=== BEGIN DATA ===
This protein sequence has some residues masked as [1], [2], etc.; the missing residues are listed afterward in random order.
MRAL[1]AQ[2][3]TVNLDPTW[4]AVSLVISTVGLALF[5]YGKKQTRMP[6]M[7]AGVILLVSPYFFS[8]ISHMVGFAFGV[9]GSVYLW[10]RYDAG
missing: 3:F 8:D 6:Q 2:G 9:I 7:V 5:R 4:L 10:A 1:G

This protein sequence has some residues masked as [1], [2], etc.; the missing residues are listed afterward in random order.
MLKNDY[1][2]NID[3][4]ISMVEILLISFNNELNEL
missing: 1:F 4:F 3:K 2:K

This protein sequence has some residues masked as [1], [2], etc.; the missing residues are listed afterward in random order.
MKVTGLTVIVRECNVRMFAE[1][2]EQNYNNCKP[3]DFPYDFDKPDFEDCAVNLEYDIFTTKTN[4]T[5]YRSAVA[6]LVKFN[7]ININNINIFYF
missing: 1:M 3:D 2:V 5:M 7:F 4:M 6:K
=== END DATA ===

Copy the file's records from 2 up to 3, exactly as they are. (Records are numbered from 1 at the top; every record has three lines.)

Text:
This protein sequence has some residues masked as [1], [2], etc.; the missing residues are listed afterward in random order.
MLKNDY[1][2]NID[3][4]ISMVEILLISFNNELNEL
missing: 1:F 4:F 3:K 2:K

This protein sequence has some residues masked as [1], [2], etc.; the missing residues are listed afterward in random order.
MKVTGLTVIVRECNVRMFAE[1][2]EQNYNNCKP[3]DFPYDFDKPDFEDCAVNLEYDIFTTKTN[4]T[5]YRSAVA[6]LVKFN[7]ININNINIFYF
missing: 1:M 3:D 2:V 5:M 7:F 4:M 6:K